|Libretto:||William S. Gilbert|
|Premiere:||London, March 14, 1885|
Parodying contemporary British taste for all things Japanese, the original production of The Mikado played in London for two full years. In the town of Titipu, where flirting is a capital crime, the nervous nobles have appointed former prisoner Ko-Ko as Lord High Executioner. Condemned for flirting, Ko-Ko cannot execute anyone unless he beheads himself first. Offended by Ko-Ko's lowly origins, the town officials resign, and Pooh-Bah takes charge of all functions as Lord High Everything Else. Into this setting wanders an unknown minstrel, Nanki-Poo, disguised son of the mighty Mikado, who has displeased his father by refusing to marry elderly Katisha. Nanki-Poo seeks Yum-Yum, the beautiful, self-absorbed ward of Ko-Ko, who is to marry her protector shortly.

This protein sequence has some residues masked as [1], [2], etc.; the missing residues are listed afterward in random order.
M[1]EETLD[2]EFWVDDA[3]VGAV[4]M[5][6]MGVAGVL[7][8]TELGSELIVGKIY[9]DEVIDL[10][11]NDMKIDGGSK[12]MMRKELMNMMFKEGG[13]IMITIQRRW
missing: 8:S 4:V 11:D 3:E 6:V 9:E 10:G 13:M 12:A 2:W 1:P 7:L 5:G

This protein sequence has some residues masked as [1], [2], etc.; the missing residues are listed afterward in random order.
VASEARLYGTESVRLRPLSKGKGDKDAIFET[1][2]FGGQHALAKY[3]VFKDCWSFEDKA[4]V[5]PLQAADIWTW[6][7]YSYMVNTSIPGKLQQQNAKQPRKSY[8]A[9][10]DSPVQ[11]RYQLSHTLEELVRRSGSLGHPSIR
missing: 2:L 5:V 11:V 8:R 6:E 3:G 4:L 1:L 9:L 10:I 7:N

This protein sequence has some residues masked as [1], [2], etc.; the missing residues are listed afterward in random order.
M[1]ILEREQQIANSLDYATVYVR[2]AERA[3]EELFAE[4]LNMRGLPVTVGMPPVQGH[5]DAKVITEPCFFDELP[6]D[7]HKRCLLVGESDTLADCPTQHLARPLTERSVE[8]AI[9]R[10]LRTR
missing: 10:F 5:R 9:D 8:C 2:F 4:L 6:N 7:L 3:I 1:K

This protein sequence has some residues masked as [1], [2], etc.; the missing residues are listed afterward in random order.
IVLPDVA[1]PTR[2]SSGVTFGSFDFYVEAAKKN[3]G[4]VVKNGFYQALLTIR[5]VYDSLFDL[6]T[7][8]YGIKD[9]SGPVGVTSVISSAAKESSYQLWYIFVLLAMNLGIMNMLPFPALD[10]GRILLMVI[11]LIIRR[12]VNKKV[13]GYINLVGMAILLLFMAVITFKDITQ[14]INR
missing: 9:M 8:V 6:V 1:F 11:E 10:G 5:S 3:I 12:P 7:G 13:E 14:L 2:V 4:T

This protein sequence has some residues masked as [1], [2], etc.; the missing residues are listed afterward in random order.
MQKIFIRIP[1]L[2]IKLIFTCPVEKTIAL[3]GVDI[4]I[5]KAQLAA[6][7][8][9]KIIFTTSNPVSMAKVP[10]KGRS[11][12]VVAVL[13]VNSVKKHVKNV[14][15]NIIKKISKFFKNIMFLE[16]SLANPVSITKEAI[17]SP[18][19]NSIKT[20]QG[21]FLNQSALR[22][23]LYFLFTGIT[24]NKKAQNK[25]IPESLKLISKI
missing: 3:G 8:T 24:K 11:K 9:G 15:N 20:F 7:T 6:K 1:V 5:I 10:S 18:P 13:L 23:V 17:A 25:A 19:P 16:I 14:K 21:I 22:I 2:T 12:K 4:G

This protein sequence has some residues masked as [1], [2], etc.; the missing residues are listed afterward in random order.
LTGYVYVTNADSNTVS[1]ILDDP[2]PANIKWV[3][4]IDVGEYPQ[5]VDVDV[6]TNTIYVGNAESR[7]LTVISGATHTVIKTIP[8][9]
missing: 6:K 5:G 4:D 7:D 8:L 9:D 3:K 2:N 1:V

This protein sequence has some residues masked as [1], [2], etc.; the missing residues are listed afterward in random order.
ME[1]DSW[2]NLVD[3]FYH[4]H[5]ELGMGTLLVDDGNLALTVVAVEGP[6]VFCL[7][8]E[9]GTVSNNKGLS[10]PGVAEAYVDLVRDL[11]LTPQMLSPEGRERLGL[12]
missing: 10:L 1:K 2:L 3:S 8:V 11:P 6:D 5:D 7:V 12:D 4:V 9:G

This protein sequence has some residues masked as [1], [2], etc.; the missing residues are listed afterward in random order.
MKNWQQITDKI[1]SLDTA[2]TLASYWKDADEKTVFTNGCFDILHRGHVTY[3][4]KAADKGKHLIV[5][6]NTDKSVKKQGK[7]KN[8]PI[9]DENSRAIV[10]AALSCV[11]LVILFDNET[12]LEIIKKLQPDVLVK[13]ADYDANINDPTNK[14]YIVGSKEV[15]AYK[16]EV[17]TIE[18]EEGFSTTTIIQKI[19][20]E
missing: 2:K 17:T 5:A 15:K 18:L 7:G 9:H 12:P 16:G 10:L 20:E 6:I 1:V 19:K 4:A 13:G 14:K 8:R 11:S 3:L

Learning of the upcoming marriage, Nanki-Poo is preparing to hang himself in despair when an edict arrives from the Mikado warning that Titipu is overdue for an execution. Ko-Ko devises a clever plan to marry Yum-Yum to Nanki-Poo for one month, after which the groom will be executed, fulfilling the Mikado's order and leaving the bride free to marry Ko-Ko. Hilarious complications ensue, and when the Mikado discovers that his son has apparently been beheaded, Ko-Ko must marry Katisha to escape execution. Yum-Yum and Nanki-Poo, alive and secretly wedded, emerge from hiding and Ko-Ko uses his zany, illogical reasoning to appease the Mikado.